Archive for the ‘Art’ Category

Right now the Painted Page exhibition at the new Folio Society Gallery @ the British Library is showing Images of medieval life in the Luttrell Psalter. You can view the original 13th Century illuminated mansuscript in the John Ritblat Gallery also at the BL.

The exhibition uses a mix of facsimile images of the manuscript + technology to make what is usually considered ‘for antiquarian interests only‘ an enjoyable, interactive experience and accessible to the public. There are explanatory notes on what the various icons and imagery might have meant + their social significance: providing insight into the 13th century world and how they may have viewed their reality and their life. Which is what’s interesting about illuminated (i.e. illustrated) manuscripts of course. The metaphorical and allegorical nature of medieval imagery and art is particularly interesting to me. Generally I’m interested in the social aspects of history.
The exhibition is free and runs until 7 January 2007. There is some fantastic technology at work here – the ‘Turning the pages‘ interactive feature is loads of fun and hopefully will soon be out of the ‘innovative’ bracket into ‘usual IT bracket’ : hmm let’s see.
** The John Ritblat Gallery showcases the ‘treasures’ of the British Library drawn from the millions of items they have in their collection: there’s a new room dedicated to the Magna Carta.



Illuminated manuscripts are the most common historical artefacts from the Middle Ages and the best surviving specimens of medieval art. And for some earlier periods of history they often are the only surviving examples of painting.

“An illuminated manuscript is a manuscript in which the text is supplemented by the addition of decoration or illustration, such as decorated initials, borders and miniatures. In the strictest definition of the term, an illuminated manuscript only refers to manuscripts decorated with gold or silver. However, in both common usage and modern scholarship, the term is now used to refer to any decorated manuscript.”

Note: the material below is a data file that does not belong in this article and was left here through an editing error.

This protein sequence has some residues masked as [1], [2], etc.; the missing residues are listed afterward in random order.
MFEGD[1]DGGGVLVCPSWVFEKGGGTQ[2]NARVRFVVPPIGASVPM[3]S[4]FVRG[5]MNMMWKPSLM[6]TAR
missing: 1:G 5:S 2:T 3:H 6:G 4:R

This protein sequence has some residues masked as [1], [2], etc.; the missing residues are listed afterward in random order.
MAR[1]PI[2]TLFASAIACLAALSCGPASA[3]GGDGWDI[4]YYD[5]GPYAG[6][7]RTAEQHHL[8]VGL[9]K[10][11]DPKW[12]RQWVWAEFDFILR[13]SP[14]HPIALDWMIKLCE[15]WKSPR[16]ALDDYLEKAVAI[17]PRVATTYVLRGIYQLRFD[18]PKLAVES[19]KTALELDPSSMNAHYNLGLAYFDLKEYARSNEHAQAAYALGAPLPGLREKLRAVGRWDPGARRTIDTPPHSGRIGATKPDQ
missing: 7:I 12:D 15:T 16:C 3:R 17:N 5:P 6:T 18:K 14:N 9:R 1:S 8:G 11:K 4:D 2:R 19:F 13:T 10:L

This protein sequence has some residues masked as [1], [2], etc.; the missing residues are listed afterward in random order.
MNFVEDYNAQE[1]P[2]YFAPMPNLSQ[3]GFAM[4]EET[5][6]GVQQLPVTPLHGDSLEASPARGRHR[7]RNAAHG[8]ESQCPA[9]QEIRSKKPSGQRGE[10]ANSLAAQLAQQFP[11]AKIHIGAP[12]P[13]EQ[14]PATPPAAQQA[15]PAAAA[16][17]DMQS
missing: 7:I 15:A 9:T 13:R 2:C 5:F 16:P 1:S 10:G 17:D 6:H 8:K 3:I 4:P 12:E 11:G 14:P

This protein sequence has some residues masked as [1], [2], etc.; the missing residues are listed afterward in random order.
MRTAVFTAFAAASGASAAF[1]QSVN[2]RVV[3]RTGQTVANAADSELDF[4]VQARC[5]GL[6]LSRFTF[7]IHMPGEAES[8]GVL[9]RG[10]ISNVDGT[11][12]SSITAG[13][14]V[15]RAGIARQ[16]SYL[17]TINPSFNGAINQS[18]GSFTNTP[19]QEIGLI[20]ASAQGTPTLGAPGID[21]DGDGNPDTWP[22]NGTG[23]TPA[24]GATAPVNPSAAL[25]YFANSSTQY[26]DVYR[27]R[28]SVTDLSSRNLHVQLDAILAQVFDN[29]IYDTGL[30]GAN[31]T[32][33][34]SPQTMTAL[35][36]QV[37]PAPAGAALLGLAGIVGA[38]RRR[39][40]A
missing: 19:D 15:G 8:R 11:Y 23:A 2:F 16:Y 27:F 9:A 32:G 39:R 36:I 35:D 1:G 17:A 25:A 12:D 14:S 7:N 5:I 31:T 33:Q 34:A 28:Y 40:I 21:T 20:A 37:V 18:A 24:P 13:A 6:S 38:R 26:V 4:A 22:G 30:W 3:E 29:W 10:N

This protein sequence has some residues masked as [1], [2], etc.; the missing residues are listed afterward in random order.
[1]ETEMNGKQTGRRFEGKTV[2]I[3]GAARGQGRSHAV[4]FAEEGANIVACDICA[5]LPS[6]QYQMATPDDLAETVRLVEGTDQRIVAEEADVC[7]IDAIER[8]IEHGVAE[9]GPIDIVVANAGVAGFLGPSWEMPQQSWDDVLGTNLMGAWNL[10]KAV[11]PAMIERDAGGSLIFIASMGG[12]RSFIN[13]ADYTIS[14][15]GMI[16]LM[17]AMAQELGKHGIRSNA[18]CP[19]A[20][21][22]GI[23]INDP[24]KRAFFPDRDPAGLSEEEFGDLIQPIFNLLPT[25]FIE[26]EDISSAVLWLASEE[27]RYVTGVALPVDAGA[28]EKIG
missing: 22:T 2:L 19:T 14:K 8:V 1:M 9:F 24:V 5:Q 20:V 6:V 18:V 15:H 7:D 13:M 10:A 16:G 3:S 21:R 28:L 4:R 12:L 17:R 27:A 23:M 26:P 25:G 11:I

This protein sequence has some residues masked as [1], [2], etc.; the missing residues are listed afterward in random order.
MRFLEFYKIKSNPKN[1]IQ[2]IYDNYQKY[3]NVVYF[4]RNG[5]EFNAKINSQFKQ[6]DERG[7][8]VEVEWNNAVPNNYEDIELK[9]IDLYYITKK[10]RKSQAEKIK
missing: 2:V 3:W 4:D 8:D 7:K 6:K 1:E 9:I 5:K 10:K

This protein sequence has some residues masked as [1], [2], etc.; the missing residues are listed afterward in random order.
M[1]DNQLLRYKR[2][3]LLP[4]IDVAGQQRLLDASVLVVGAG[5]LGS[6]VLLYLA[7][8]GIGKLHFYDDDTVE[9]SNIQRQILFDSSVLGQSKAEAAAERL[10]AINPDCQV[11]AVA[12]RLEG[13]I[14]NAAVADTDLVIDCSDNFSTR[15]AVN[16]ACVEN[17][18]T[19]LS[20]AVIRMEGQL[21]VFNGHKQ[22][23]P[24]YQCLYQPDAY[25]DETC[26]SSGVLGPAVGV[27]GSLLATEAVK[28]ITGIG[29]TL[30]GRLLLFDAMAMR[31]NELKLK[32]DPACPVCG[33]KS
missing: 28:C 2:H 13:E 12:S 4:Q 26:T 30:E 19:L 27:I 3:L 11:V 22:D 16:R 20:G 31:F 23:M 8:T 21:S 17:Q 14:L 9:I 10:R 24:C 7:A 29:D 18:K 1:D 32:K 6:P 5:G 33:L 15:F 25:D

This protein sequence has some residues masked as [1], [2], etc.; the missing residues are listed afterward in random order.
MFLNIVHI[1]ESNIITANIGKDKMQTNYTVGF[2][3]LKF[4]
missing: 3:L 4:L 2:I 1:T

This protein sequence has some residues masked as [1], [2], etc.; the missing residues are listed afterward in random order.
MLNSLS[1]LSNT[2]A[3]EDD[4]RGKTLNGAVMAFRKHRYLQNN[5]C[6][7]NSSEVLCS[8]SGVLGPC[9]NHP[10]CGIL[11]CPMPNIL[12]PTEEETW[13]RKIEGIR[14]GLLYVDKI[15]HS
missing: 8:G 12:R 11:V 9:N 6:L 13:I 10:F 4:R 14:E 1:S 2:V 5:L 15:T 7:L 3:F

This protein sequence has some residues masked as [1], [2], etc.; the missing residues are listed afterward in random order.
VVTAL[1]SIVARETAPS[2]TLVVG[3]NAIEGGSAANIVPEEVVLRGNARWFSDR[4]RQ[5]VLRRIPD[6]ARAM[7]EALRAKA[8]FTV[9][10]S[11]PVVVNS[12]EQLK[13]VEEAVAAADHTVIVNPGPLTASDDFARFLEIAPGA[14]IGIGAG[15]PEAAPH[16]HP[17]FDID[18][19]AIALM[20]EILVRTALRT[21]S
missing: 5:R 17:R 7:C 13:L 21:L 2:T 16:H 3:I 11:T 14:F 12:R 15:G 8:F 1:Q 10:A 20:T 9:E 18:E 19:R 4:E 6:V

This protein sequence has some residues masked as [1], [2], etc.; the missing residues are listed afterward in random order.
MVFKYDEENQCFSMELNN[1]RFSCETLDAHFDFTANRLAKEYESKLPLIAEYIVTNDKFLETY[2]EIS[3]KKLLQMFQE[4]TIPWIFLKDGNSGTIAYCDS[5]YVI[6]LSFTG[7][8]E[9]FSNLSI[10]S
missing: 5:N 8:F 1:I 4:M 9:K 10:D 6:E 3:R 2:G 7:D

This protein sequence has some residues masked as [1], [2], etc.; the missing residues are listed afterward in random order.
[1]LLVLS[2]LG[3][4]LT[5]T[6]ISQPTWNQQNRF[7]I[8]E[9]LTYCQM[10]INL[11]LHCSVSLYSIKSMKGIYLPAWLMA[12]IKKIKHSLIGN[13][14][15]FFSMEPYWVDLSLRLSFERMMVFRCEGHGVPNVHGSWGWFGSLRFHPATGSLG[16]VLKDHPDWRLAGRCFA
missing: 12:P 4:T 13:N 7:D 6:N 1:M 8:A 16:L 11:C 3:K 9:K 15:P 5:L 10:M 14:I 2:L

You can find out more on this fascinating topic on wikipedia and the Koninklijke Bibliotheek – the National Library of the Netherlands

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Love/Death: The Tristan Project


Now showing for free – at two venues: Haunch of Venison Yard and St. Olaf’s College – Tooley St. ( or what used to be the College) [ Adjacent to Tower Bridge Rd, London, SE1 2JR – nearest tube is London Bridge]

The Love/Death: Tristan Project is a twelve piece collaborative project featuring the Los Angeles Philharmonic Orchestra. The exhibits range from large scale video projections with sound to small, silent flat screen panels.

Considered a pioneer in video art, Viola is represented by the James Cohan Gallery in New York, as well as Haunch of Venison in London.

His video installations at the SF MoMA ( San Francisco Museum of Modern Art) can be still found as online exhibition features here.

“Viola’s work looks at birth and death, time and human experience. He is said to draw elements of religion into his work and has studied mysticism, Sufism, Kabbalah and Zen Buddhism.”

Much of the work in this latest show comes from material produced for a recent production of the Wagner opera Tristan and Isolde.

The Haunch of Venison Group are an international art group representing contemporary art, based in Zurich.

The exhibition is running till the 2nd of September

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Undercover Surrealism explores the ’subversive climate’ of the dark undercurrent within Surrealism in the late 1920’s spearheaded by Georges Bataille. The exhibition draws together work by Picasso, Miro, Masson, Giacometti as well as imagery from the magazine Bataille edited from 1929 to 1930 called DOCUMENTS :

“..a shocking and bizarre juxtaposition of art, ethnography, archaeology and popular culture in such a way that overturned conventional notions of ‘primitive’ and ‘ideal’. Bataille described himself as Surrealism’s ‘enemy from within’… ”

The exhiition is running at the Hayward Gallery till the 30th July.

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“Anything sharp or severe is called a Satyr” : Cocker’s English Dictionary 1704.

“..an exhibition of visual satire produced in and about London over three centuries. In this period the form of satire has changed radically, from popular individual engravings to newspaper cartoons and television.

Some images are produced by amateurs, others by leading artists such as Hogarth, Gillray and Rowlandson. Some are mildly humorous, others vitriolic. What links them is their depiction of the comic and their visual commentary on vice and folly, human foibles and unsociable behaviour.

A rare perspective on life in London from a street level perspective imbued with popular opinion.”

The exhibition runs from 1 April to 3 September 2006 at the Museum of London.

Print Print Two

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Agitated Images: John Heartfield and German Photomontage 1920 – 1938 is currently exhibiting at the Getty Center. An illustration of the power of images and imagery. Heartfield worked in Germany and Czechoslovakia between the World Wars, using his medium to represent the chaos – social and political instability of the time.

The exhibition is running till June 25th.


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Painted in 1866 – Oil on Canvas.

Regina Cordium translates as "Queen of Hearts" and the model – Alice Wilding- was one Rossetti painted frequently. 

From the BBC's Painting Flowers virtual gallery. 

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